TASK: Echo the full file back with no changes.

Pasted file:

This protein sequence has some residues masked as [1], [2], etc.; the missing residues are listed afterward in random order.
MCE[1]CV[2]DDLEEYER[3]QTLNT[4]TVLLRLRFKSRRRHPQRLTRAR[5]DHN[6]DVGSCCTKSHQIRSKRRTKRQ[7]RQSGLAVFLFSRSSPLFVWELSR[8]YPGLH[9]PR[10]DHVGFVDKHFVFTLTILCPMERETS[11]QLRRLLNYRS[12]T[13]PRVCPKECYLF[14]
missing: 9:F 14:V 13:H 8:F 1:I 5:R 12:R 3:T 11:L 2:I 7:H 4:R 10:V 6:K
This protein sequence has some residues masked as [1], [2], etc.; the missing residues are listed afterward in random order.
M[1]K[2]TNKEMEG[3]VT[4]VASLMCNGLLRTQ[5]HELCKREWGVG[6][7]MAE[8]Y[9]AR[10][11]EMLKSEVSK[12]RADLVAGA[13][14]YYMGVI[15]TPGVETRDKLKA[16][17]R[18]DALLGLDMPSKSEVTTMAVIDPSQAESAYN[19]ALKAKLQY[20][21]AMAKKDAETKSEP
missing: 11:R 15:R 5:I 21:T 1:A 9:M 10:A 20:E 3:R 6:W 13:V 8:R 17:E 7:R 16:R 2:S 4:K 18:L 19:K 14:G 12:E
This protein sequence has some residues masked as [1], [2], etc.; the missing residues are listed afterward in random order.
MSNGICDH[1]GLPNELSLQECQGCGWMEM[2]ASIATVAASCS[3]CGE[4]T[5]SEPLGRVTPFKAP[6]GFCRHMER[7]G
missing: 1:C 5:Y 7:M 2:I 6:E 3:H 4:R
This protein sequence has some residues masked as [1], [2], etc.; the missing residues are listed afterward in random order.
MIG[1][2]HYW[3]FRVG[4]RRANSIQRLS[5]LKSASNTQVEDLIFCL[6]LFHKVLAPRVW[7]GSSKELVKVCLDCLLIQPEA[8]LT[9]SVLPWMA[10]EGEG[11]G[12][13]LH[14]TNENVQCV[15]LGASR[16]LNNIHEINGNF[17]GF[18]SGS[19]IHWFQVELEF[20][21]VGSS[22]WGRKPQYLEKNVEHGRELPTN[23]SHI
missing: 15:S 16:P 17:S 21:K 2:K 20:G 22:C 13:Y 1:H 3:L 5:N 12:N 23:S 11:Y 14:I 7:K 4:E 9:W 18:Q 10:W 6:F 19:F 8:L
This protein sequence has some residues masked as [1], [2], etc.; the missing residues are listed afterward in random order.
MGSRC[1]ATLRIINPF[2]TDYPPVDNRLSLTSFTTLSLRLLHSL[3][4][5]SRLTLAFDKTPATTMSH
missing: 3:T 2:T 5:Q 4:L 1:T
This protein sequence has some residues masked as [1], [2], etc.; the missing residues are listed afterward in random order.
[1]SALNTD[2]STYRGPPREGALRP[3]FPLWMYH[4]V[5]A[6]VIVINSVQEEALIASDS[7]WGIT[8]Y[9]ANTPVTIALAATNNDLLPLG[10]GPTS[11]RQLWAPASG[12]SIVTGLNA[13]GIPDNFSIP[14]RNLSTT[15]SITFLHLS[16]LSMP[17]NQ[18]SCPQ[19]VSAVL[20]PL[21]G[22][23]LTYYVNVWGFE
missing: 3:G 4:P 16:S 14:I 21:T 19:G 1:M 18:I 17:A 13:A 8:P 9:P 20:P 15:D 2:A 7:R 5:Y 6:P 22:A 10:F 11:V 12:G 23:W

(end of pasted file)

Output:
This protein sequence has some residues masked as [1], [2], etc.; the missing residues are listed afterward in random order.
MCE[1]CV[2]DDLEEYER[3]QTLNT[4]TVLLRLRFKSRRRHPQRLTRAR[5]DHN[6]DVGSCCTKSHQIRSKRRTKRQ[7]RQSGLAVFLFSRSSPLFVWELSR[8]YPGLH[9]PR[10]DHVGFVDKHFVFTLTILCPMERETS[11]QLRRLLNYRS[12]T[13]PRVCPKECYLF[14]
missing: 9:F 14:V 13:H 8:F 1:I 5:R 12:R 3:T 11:L 2:I 7:H 4:R 10:V 6:K
This protein sequence has some residues masked as [1], [2], etc.; the missing residues are listed afterward in random order.
M[1]K[2]TNKEMEG[3]VT[4]VASLMCNGLLRTQ[5]HELCKREWGVG[6][7]MAE[8]Y[9]AR[10][11]EMLKSEVSK[12]RADLVAGA[13][14]YYMGVI[15]TPGVETRDKLKA[16][17]R[18]DALLGLDMPSKSEVTTMAVIDPSQAESAYN[19]ALKAKLQY[20][21]AMAKKDAETKSEP
missing: 11:R 15:R 5:I 21:T 1:A 9:M 10:A 20:E 3:R 6:W 13:V 8:R 17:E 7:R 16:R 2:S 4:K 18:L 19:K 14:G 12:E
This protein sequence has some residues masked as [1], [2], etc.; the missing residues are listed afterward in random order.
MSNGICDH[1]GLPNELSLQECQGCGWMEM[2]ASIATVAASCS[3]CGE[4]T[5]SEPLGRVTPFKAP[6]GFCRHMER[7]G
missing: 1:C 5:Y 7:M 2:I 6:E 3:H 4:R
This protein sequence has some residues masked as [1], [2], etc.; the missing residues are listed afterward in random order.
MIG[1][2]HYW[3]FRVG[4]RRANSIQRLS[5]LKSASNTQVEDLIFCL[6]LFHKVLAPRVW[7]GSSKELVKVCLDCLLIQPEA[8]LT[9]SVLPWMA[10]EGEG[11]G[12][13]LH[14]TNENVQCV[15]LGASR[16]LNNIHEINGNF[17]GF[18]SGS[19]IHWFQVELEF[20][21]VGSS[22]WGRKPQYLEKNVEHGRELPTN[23]SHI
missing: 15:S 16:P 17:S 21:K 2:K 20:G 22:C 13:Y 1:H 3:L 5:N 12:N 23:S 11:Y 14:I 7:K 4:E 9:W 18:Q 10:W 6:F 19:F 8:L
This protein sequence has some residues masked as [1], [2], etc.; the missing residues are listed afterward in random order.
MGSRC[1]ATLRIINPF[2]TDYPPVDNRLSLTSFTTLSLRLLHSL[3][4][5]SRLTLAFDKTPATTMSH
missing: 3:T 2:T 5:Q 4:L 1:T
This protein sequence has some residues masked as [1], [2], etc.; the missing residues are listed afterward in random order.
[1]SALNTD[2]STYRGPPREGALRP[3]FPLWMYH[4]V[5]A[6]VIVINSVQEEALIASDS[7]WGIT[8]Y[9]ANTPVTIALAATNNDLLPLG[10]GPTS[11]RQLWAPASG[12]SIVTGLNA[13]GIPDNFSIP[14]RNLSTT[15]SITFLHLS[16]LSMP[17]NQ[18]SCPQ[19]VSAVL[20]PL[21]G[22][23]LTYYVNVWGFE
missing: 3:G 4:P 16:S 14:I 21:T 19:G 1:M 18:I 17:A 13:A 8:P 9:P 20:P 15:D 2:A 7:R 5:Y 6:P 22:A 10:F 11:V 12:G 23:W